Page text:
For some tick-borne diseases and conditions, treatment guidelines are well established for successful outcome. For others, recommended treatment guidelines are varied, disputed, or even non-existent.
For information regarding individual disease treatment recommendations visit tick-borne diseases.
Two Standards of Care for Lyme Disease:
Two standards of care in regard to Lyme and other other tick-borne diseases has resulted in difficulty for both providers and patients to navigate diagnosis and treatment. This divide has resulted in a lawsuit filed in 2017 on behalf of Lyme disease patients who say they have been denied care and harmed under existing insurance and medical protocols.
- ILADS (International Lyme and Associated Diseases Society) Guidelines 2014
- IDSA (Infectious Diseases Society of America) Guidelines 2020
The main difference between the guidelines of the IDSA and those of ILADS is that in the face of scientific uncertainty, the ILADS guidelines defer to clinical judgment and patient preferences while those of the IDSA make very strong recommendations against treatment and severely restrict the use of clinical judgment. Very little has changed between the IDSA’s 2006 and 2020 guidelines.
CEO of Lymedisease.org, Lorraine Johnson discusses key differences between IDSA and ILADS guidelines here.
The Problem With Single Dose Doxycycline For Tick Bites
Many people wonder what to do when they are bitten by a tick. Some may call their doctor and get a prescription for up to 200mg of doxycycline, the antibiotic used to treat Lyme disease. This protocol was reinforced by a recent article in the Journal of Emergency Medicine recommending it as a prophylactic for people bitten by a black-legged tick in areas where the rate of ticks infected with Lyme bacteria is greater than 20%.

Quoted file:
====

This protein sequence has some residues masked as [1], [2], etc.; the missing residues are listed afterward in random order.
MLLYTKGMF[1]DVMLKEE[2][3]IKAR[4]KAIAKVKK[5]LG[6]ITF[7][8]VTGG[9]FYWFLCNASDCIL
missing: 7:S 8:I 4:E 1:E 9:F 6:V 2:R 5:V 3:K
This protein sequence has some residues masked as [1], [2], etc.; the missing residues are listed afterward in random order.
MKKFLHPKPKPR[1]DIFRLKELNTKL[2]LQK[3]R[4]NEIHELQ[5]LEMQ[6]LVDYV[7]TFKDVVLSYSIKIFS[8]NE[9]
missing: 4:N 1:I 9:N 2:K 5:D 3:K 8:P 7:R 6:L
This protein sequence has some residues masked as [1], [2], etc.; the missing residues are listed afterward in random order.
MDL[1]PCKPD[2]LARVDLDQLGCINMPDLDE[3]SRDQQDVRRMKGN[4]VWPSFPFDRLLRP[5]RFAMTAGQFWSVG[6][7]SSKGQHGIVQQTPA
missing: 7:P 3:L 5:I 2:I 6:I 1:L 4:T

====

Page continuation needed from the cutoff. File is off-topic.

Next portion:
However, several problems exist that suggest this single dose of doxycycline may not serve as an effective prophylactic for Lyme disease.
The IDSA guidelines recommend the single dose doxycycline as a prophylactic for Lyme disease.
The ILADS preferred prophylactic treatment for a person in an endemic area who discovers a feeding blacklegged (deer) tick is “100–200 mg of doxycycline, twice daily for 20 days” and they note “Other treatment options may be appropriate on an individualized basis.” (ILADS acknowledges this recommendation is based on “very low-quality evidence” and suggests that some patients may require higher doses of antibiotics, or individualized treatments.)
Shared Decision Making
Everyone bitten by a tick should consider all the information available about preventing tick-borne diseases, as well as their own personal risk factors, and discuss their options with informed health-care providers as tick-borne diseases can be more effectively treated if diagnosed early.
Medical care providers and patients have a right to know that there are differing professional opinions in regard to the treatment of Lyme and other tick-borne diseases and conditions. This awareness is critical for the shared decision making process regarding diagnosis and treatment; and is critical for advocating for quality of life and health for yourself, your family or your patients.